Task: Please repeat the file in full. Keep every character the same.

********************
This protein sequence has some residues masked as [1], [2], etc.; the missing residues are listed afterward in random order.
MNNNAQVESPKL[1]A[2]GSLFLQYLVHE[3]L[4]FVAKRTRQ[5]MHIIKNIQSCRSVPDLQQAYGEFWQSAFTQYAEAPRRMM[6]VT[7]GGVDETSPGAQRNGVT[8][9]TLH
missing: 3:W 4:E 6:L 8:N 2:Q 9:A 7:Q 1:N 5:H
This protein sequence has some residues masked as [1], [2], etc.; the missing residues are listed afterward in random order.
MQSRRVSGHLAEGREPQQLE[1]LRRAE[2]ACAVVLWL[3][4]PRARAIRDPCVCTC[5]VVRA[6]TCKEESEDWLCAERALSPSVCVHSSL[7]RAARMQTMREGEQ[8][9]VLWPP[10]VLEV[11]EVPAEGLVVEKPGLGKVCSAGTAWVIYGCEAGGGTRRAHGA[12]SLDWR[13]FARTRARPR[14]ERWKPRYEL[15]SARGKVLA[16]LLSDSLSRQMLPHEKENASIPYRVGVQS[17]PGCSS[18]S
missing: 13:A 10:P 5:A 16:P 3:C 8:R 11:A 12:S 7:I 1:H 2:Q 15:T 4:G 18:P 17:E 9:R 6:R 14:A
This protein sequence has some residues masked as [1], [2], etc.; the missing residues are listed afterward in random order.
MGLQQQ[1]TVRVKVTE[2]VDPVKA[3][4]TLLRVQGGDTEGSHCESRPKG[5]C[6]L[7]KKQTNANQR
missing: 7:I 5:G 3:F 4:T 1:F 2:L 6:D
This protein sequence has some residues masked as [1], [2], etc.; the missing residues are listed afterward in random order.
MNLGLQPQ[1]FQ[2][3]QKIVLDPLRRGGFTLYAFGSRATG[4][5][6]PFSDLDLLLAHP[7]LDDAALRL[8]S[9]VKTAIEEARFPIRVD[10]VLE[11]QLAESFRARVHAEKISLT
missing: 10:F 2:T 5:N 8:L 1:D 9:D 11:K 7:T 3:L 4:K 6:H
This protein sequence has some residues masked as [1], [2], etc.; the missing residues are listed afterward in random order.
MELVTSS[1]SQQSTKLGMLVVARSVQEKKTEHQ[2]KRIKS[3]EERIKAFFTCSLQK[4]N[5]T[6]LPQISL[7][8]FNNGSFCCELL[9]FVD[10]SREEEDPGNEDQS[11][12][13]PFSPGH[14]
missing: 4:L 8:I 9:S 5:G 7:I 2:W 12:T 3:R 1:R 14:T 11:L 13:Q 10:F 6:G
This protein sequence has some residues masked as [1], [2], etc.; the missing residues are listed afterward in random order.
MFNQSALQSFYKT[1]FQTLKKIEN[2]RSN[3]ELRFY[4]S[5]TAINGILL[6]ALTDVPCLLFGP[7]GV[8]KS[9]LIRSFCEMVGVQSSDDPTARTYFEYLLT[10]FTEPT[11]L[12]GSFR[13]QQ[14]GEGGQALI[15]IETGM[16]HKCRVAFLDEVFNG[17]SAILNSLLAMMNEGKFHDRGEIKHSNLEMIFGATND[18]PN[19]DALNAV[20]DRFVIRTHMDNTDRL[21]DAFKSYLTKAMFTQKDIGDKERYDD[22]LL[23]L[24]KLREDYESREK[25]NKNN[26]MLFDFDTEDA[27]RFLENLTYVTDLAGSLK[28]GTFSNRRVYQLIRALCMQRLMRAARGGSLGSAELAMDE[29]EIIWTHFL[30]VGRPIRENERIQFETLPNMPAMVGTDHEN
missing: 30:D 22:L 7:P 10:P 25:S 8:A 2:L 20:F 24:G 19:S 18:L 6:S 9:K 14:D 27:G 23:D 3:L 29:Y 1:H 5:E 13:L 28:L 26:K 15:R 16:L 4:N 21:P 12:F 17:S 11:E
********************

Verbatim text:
This protein sequence has some residues masked as [1], [2], etc.; the missing residues are listed afterward in random order.
MNNNAQVESPKL[1]A[2]GSLFLQYLVHE[3]L[4]FVAKRTRQ[5]MHIIKNIQSCRSVPDLQQAYGEFWQSAFTQYAEAPRRMM[6]VT[7]GGVDETSPGAQRNGVT[8][9]TLH
missing: 3:W 4:E 6:L 8:N 2:Q 9:A 7:Q 1:N 5:H
This protein sequence has some residues masked as [1], [2], etc.; the missing residues are listed afterward in random order.
MQSRRVSGHLAEGREPQQLE[1]LRRAE[2]ACAVVLWL[3][4]PRARAIRDPCVCTC[5]VVRA[6]TCKEESEDWLCAERALSPSVCVHSSL[7]RAARMQTMREGEQ[8][9]VLWPP[10]VLEV[11]EVPAEGLVVEKPGLGKVCSAGTAWVIYGCEAGGGTRRAHGA[12]SLDWR[13]FARTRARPR[14]ERWKPRYEL[15]SARGKVLA[16]LLSDSLSRQMLPHEKENASIPYRVGVQS[17]PGCSS[18]S
missing: 13:A 10:P 5:A 16:P 3:C 8:R 11:A 12:S 7:I 1:H 2:Q 15:T 4:G 18:P 17:E 9:R 6:R 14:A
This protein sequence has some residues masked as [1], [2], etc.; the missing residues are listed afterward in random order.
MGLQQQ[1]TVRVKVTE[2]VDPVKA[3][4]TLLRVQGGDTEGSHCESRPKG[5]C[6]L[7]KKQTNANQR
missing: 7:I 5:G 3:F 4:T 1:F 2:L 6:D
This protein sequence has some residues masked as [1], [2], etc.; the missing residues are listed afterward in random order.
MNLGLQPQ[1]FQ[2][3]QKIVLDPLRRGGFTLYAFGSRATG[4][5][6]PFSDLDLLLAHP[7]LDDAALRL[8]S[9]VKTAIEEARFPIRVD[10]VLE[11]QLAESFRARVHAEKISLT
missing: 10:F 2:T 5:N 8:L 1:D 9:D 11:K 7:T 3:L 4:K 6:H
This protein sequence has some residues masked as [1], [2], etc.; the missing residues are listed afterward in random order.
MELVTSS[1]SQQSTKLGMLVVARSVQEKKTEHQ[2]KRIKS[3]EERIKAFFTCSLQK[4]N[5]T[6]LPQISL[7][8]FNNGSFCCELL[9]FVD[10]SREEEDPGNEDQS[11][12][13]PFSPGH[14]
missing: 4:L 8:I 9:S 5:G 7:I 2:W 12:T 3:R 1:R 14:T 11:L 13:Q 10:F 6:G
This protein sequence has some residues masked as [1], [2], etc.; the missing residues are listed afterward in random order.
MFNQSALQSFYKT[1]FQTLKKIEN[2]RSN[3]ELRFY[4]S[5]TAINGILL[6]ALTDVPCLLFGP[7]GV[8]KS[9]LIRSFCEMVGVQSSDDPTARTYFEYLLT[10]FTEPT[11]L[12]GSFR[13]QQ[14]GEGGQALI[15]IETGM[16]HKCRVAFLDEVFNG[17]SAILNSLLAMMNEGKFHDRGEIKHSNLEMIFGATND[18]PN[19]DALNAV[20]DRFVIRTHMDNTDRL[21]DAFKSYLTKAMFTQKDIGDKERYDD[22]LL[23]L[24]KLREDYESREK[25]NKNN[26]MLFDFDTEDA[27]RFLENLTYVTDLAGSLK[28]GTFSNRRVYQLIRALCMQRLMRAARGGSLGSAELAMDE[29]EIIWTHFL[30]VGRPIRENERIQFETLPNMPAMVGTDHEN
missing: 30:D 22:L 7:P 10:P 25:S 8:A 2:L 20:F 24:G 19:S 18:L 6:S 9:K 14:D 27:G 23:D 3:L 29:Y 1:H 5:E 13:L 28:L 26:K 15:R 16:L 4:N 21:P 12:F 17:S 11:E